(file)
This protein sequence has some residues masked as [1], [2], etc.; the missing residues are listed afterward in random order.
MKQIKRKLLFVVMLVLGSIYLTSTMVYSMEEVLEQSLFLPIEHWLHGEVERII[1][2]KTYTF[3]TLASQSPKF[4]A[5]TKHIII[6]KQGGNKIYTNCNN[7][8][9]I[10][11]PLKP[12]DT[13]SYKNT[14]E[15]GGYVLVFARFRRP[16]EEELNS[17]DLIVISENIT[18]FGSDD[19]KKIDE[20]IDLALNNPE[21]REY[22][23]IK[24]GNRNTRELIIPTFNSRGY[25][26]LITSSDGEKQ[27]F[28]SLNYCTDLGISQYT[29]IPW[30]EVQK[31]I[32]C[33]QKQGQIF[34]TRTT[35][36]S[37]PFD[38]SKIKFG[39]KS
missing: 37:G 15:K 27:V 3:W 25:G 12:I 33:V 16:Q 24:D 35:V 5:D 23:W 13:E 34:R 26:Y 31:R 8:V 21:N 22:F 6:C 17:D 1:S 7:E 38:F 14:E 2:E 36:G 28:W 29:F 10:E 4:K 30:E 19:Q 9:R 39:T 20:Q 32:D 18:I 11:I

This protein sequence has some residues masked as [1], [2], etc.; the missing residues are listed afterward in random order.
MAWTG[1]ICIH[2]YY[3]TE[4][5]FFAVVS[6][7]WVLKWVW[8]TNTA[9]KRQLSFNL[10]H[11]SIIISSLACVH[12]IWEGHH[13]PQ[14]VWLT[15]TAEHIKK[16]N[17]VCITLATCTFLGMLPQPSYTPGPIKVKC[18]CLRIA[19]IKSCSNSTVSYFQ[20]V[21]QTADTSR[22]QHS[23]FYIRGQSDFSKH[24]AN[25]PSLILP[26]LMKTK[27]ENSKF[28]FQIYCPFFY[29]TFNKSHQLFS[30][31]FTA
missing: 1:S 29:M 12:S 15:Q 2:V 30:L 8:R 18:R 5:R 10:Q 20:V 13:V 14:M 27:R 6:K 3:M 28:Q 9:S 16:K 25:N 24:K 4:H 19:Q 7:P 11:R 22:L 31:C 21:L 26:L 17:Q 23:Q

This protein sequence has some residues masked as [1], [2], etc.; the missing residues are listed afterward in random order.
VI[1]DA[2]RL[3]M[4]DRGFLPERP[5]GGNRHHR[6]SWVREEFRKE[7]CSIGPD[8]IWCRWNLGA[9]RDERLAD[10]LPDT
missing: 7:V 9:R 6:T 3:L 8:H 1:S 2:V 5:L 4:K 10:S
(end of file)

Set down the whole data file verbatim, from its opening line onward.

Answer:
This protein sequence has some residues masked as [1], [2], etc.; the missing residues are listed afterward in random order.
MKQIKRKLLFVVMLVLGSIYLTSTMVYSMEEVLEQSLFLPIEHWLHGEVERII[1][2]KTYTF[3]TLASQSPKF[4]A[5]TKHIII[6]KQGGNKIYTNCNN[7][8][9]I[10][11]PLKP[12]DT[13]SYKNT[14]E[15]GGYVLVFARFRRP[16]EEELNS[17]DLIVISENIT[18]FGSDD[19]KKIDE[20]IDLALNNPE[21]REY[22][23]IK[24]GNRNTRELIIPTFNSRGY[25][26]LITSSDGEKQ[27]F[28]SLNYCTDLGISQYT[29]IPW[30]EVQK[31]I[32]C[33]QKQGQIF[34]TRTT[35][36]S[37]PFD[38]SKIKFG[39]KS
missing: 37:G 15:K 27:V 3:W 25:G 12:I 33:V 16:Q 24:D 35:V 5:D 23:W 13:E 34:R 26:Y 31:R 8:V 21:N 22:F 6:C 17:D 1:S 7:E 38:F 14:E 2:E 36:G 28:W 29:F 10:E 4:K 30:E 19:Q 9:R 39:T 20:Q 32:D 18:I 11:I

This protein sequence has some residues masked as [1], [2], etc.; the missing residues are listed afterward in random order.
MAWTG[1]ICIH[2]YY[3]TE[4][5]FFAVVS[6][7]WVLKWVW[8]TNTA[9]KRQLSFNL[10]H[11]SIIISSLACVH[12]IWEGHH[13]PQ[14]VWLT[15]TAEHIKK[16]N[17]VCITLATCTFLGMLPQPSYTPGPIKVKC[18]CLRIA[19]IKSCSNSTVSYFQ[20]V[21]QTADTSR[22]QHS[23]FYIRGQSDFSKH[24]AN[25]PSLILP[26]LMKTK[27]ENSKF[28]FQIYCPFFY[29]TFNKSHQLFS[30][31]FTA
missing: 1:S 29:M 12:S 15:Q 2:V 30:L 8:R 18:R 5:R 10:Q 20:V 13:V 14:M 27:R 6:K 3:M 28:Q 9:S 16:K 25:N 24:K 4:H 19:Q 7:P 11:R 22:L 31:C 21:L 26:L 17:Q 23:Q

This protein sequence has some residues masked as [1], [2], etc.; the missing residues are listed afterward in random order.
VI[1]DA[2]RL[3]M[4]DRGFLPERP[5]GGNRHHR[6]SWVREEFRKE[7]CSIGPD[8]IWCRWNLGA[9]RDERLAD[10]LPDT
missing: 7:V 9:R 6:T 3:L 8:H 1:S 2:V 5:L 4:K 10:S